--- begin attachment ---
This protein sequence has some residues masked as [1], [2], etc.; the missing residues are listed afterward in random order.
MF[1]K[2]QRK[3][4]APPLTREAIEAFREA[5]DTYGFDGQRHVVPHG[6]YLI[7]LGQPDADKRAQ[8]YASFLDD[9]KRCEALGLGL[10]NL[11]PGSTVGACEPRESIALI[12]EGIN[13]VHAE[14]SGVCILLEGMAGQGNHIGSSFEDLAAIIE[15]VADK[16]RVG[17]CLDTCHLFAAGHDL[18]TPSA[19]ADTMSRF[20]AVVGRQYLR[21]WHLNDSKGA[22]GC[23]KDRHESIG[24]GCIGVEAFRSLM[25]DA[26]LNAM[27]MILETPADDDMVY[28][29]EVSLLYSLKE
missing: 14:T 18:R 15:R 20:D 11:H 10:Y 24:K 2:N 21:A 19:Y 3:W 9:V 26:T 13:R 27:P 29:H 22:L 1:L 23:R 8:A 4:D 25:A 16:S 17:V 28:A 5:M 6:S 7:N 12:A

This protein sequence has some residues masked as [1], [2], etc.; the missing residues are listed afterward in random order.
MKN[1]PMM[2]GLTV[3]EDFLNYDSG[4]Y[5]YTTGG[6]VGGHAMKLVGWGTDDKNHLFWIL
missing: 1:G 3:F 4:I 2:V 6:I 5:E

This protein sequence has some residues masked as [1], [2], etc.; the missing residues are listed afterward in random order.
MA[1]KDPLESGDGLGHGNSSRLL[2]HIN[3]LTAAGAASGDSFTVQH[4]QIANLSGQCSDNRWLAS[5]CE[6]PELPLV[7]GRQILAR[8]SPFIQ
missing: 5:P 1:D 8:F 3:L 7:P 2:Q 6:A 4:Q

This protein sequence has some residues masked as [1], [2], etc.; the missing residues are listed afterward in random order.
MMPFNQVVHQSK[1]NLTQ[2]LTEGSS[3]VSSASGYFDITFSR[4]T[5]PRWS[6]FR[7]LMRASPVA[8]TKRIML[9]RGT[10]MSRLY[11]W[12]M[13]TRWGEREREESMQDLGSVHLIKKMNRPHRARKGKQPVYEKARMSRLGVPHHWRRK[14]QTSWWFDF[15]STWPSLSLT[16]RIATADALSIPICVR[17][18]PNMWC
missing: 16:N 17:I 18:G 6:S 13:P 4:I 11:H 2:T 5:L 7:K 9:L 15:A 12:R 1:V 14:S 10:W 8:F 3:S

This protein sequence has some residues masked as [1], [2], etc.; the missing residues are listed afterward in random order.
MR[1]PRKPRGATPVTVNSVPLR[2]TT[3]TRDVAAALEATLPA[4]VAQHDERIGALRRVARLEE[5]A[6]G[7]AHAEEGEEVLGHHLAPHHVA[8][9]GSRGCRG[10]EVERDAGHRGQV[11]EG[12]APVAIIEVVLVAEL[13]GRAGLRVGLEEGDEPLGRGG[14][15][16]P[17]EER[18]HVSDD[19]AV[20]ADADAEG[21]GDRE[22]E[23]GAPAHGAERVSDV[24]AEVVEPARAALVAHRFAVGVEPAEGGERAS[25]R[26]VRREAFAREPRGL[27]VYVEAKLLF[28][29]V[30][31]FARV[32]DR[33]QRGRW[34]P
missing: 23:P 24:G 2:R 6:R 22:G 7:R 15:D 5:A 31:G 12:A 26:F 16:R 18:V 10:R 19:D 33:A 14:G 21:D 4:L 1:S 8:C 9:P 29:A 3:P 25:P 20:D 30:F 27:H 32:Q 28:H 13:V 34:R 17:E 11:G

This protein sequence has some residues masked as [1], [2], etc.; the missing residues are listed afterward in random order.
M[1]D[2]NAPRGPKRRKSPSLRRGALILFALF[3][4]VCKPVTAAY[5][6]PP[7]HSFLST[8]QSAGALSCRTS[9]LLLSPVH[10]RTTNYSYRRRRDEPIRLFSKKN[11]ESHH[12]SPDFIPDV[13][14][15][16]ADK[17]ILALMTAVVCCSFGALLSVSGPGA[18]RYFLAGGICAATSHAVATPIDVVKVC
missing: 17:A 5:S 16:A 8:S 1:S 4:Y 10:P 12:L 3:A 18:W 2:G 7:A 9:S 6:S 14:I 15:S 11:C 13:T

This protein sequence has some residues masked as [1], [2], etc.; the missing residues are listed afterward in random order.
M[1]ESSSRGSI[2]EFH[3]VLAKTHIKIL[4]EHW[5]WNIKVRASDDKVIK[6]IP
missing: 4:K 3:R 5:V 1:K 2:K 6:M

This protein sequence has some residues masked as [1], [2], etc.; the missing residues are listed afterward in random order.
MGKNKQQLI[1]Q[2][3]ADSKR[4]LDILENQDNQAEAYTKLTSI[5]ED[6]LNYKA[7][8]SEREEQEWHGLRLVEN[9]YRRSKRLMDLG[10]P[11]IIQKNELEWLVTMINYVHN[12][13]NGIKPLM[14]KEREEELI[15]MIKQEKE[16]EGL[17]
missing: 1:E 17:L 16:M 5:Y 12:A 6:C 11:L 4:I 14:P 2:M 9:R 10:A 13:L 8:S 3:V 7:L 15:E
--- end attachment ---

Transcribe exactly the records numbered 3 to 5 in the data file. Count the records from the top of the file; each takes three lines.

This protein sequence has some residues masked as [1], [2], etc.; the missing residues are listed afterward in random order.
MA[1]KDPLESGDGLGHGNSSRLL[2]HIN[3]LTAAGAASGDSFTVQH[4]QIANLSGQCSDNRWLAS[5]CE[6]PELPLV[7]GRQILAR[8]SPFIQ
missing: 5:P 1:D 8:F 3:L 7:P 2:Q 6:A 4:Q

This protein sequence has some residues masked as [1], [2], etc.; the missing residues are listed afterward in random order.
MMPFNQVVHQSK[1]NLTQ[2]LTEGSS[3]VSSASGYFDITFSR[4]T[5]PRWS[6]FR[7]LMRASPVA[8]TKRIML[9]RGT[10]MSRLY[11]W[12]M[13]TRWGEREREESMQDLGSVHLIKKMNRPHRARKGKQPVYEKARMSRLGVPHHWRRK[14]QTSWWFDF[15]STWPSLSLT[16]RIATADALSIPICVR[17][18]PNMWC
missing: 16:N 17:I 18:G 6:S 13:P 4:I 11:H 2:T 5:L 7:K 9:L 15:A 12:R 1:V 14:S 10:W 8:F 3:S

This protein sequence has some residues masked as [1], [2], etc.; the missing residues are listed afterward in random order.
MR[1]PRKPRGATPVTVNSVPLR[2]TT[3]TRDVAAALEATLPA[4]VAQHDERIGALRRVARLEE[5]A[6]G[7]AHAEEGEEVLGHHLAPHHVA[8][9]GSRGCRG[10]EVERDAGHRGQV[11]EG[12]APVAIIEVVLVAEL[13]GRAGLRVGLEEGDEPLGRGG[14][15][16]P[17]EER[18]HVSDD[19]AV[20]ADADAEG[21]GDRE[22]E[23]GAPAHGAERVSDV[24]AEVVEPARAALVAHRFAVGVEPAEGGERAS[25]R[26]VRREAFAREPRGL[27]VYVEAKLLF[28][29]V[30][31]FARV[32]DR[33]QRGRW[34]P
missing: 23:P 24:G 2:R 6:R 22:G 7:R 15:D 5:A 31:G 12:A 26:F 16:R 18:V 10:R 19:D 33:A 14:G 21:D 4:L 1:S 8:C 9:P 29:A 3:P 25:P 20:D 30:F 27:H 32:Q 28:H 13:V 34:R 17:E 11:G